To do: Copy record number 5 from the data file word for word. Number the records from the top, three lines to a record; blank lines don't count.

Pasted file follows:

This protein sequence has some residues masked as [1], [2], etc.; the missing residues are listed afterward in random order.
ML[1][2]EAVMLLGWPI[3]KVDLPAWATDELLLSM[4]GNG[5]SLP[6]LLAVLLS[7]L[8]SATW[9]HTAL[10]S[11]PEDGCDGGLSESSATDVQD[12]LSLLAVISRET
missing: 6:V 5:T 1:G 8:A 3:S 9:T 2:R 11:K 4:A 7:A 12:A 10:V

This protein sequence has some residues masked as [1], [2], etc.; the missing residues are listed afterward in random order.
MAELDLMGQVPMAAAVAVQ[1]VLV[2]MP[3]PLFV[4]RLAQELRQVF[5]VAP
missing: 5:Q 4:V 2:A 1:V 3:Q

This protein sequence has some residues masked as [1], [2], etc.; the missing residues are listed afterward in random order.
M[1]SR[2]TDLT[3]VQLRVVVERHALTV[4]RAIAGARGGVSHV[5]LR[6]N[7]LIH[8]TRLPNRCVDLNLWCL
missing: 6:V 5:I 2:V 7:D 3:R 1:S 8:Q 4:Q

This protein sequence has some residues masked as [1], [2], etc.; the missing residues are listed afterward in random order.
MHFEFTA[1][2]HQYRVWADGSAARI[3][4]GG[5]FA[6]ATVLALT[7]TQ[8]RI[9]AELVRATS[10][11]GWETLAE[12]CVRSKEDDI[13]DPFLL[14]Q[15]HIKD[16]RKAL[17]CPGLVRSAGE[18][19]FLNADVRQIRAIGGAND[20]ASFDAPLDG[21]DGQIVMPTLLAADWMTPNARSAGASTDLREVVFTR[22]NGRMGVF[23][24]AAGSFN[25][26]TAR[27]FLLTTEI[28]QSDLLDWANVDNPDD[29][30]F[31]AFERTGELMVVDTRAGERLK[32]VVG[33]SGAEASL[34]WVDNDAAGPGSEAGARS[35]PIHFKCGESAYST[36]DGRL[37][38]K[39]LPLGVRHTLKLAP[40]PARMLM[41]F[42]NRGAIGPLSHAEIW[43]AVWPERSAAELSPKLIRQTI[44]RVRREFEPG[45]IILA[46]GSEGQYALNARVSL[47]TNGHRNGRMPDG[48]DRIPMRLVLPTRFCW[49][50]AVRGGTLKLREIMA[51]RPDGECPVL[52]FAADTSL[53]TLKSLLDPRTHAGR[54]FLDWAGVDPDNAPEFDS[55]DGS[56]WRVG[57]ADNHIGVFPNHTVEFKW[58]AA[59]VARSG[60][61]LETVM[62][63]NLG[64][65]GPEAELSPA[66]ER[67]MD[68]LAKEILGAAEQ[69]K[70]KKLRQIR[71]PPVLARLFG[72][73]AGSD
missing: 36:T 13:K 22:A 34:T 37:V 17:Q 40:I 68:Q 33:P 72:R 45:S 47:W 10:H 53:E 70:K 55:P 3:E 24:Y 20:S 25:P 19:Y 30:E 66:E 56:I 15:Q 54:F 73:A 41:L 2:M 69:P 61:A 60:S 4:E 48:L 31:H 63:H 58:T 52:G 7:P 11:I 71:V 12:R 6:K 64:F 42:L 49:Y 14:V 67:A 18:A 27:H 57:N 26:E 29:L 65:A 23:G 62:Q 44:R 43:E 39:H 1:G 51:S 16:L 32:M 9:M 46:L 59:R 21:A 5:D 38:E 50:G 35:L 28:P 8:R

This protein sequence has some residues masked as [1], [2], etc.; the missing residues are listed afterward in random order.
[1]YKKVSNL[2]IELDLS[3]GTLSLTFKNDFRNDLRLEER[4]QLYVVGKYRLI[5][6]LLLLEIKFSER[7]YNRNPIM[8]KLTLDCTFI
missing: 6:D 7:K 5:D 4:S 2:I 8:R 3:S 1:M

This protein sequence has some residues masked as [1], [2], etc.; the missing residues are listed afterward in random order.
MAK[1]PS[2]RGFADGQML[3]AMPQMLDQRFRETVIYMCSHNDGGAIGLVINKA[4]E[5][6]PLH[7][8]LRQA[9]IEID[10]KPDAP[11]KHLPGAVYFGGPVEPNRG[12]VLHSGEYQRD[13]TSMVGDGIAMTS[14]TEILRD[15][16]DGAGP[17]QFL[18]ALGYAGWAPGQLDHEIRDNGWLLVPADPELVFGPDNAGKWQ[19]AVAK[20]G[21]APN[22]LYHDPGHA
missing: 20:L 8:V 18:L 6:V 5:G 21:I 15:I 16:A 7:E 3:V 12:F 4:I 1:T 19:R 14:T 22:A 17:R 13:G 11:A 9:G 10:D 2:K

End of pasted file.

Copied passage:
This protein sequence has some residues masked as [1], [2], etc.; the missing residues are listed afterward in random order.
[1]YKKVSNL[2]IELDLS[3]GTLSLTFKNDFRNDLRLEER[4]QLYVVGKYRLI[5][6]LLLLEIKFSER[7]YNRNPIM[8]KLTLDCTFI
missing: 6:D 7:K 5:D 4:S 2:I 8:R 3:S 1:M